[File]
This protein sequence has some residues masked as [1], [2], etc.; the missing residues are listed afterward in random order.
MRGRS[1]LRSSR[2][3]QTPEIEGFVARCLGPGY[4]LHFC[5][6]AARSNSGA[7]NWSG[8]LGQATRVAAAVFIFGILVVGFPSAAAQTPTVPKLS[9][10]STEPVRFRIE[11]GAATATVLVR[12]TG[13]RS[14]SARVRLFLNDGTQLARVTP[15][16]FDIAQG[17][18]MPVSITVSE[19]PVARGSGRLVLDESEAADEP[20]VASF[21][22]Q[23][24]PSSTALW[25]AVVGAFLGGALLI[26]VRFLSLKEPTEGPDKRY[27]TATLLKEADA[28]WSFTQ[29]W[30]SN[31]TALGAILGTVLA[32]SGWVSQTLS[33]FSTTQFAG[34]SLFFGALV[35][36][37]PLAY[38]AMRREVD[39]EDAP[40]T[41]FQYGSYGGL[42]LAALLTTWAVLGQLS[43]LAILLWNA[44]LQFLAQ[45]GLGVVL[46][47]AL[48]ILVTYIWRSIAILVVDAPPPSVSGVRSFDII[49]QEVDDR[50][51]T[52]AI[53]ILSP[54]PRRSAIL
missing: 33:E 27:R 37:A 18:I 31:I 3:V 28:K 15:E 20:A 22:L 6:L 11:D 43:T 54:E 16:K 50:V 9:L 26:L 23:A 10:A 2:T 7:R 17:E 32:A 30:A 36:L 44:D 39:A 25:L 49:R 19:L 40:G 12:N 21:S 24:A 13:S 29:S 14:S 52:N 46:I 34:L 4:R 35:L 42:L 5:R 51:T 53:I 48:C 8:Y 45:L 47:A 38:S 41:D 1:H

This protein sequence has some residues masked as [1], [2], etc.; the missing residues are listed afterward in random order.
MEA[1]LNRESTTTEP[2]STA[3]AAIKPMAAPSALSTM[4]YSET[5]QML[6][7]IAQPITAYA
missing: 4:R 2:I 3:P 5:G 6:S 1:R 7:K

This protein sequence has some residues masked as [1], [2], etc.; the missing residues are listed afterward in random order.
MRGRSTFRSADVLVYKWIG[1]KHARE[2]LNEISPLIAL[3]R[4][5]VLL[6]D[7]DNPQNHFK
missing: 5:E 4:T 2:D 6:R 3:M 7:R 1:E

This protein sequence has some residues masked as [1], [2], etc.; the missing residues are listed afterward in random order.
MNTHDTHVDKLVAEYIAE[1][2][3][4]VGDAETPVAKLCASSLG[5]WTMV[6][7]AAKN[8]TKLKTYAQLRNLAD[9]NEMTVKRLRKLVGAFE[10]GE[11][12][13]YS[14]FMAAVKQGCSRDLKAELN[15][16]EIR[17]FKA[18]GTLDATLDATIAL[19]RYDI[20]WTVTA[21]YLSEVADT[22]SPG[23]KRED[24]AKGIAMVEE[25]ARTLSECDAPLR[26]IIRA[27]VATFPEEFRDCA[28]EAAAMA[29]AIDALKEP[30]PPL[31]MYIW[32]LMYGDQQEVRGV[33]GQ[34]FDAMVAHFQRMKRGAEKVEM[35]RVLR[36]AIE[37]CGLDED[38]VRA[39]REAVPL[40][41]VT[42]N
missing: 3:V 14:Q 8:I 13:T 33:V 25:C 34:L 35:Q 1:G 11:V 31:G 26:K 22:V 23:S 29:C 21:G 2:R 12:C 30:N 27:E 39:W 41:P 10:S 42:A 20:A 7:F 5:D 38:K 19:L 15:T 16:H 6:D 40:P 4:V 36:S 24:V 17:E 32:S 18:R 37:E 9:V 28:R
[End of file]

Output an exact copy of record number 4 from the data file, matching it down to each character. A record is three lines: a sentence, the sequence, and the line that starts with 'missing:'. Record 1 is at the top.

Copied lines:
This protein sequence has some residues masked as [1], [2], etc.; the missing residues are listed afterward in random order.
MNTHDTHVDKLVAEYIAE[1][2][3][4]VGDAETPVAKLCASSLG[5]WTMV[6][7]AAKN[8]TKLKTYAQLRNLAD[9]NEMTVKRLRKLVGAFE[10]GE[11][12][13]YS[14]FMAAVKQGCSRDLKAELN[15][16]EIR[17]FKA[18]GTLDATLDATIAL[19]RYDI[20]WTVTA[21]YLSEVADT[22]SPG[23]KRED[24]AKGIAMVEE[25]ARTLSECDAPLR[26]IIRA[27]VATFPEEFRDCA[28]EAAAMA[29]AIDALKEP[30]PPL[31]MYIW[32]LMYGDQQEVRGV[33]GQ[34]FDAMVAHFQRMKRGAEKVEM[35]RVLR[36]AIE[37]CGLDED[38]VRA[39]REAVPL[40][41]VT[42]N
missing: 3:V 14:Q 8:I 13:T 33:V 25:C 34:L 35:Q 1:G 11:V 31:G 26:K 22:V 23:S 29:C 21:G 2:R 12:C 30:N 27:E 39:W 41:P 10:S 42:A 20:A 7:F 5:D 38:K 19:L 15:T 16:H 6:D 40:P 4:V 36:S 24:V 17:E 32:S 18:R 37:E 9:V 28:R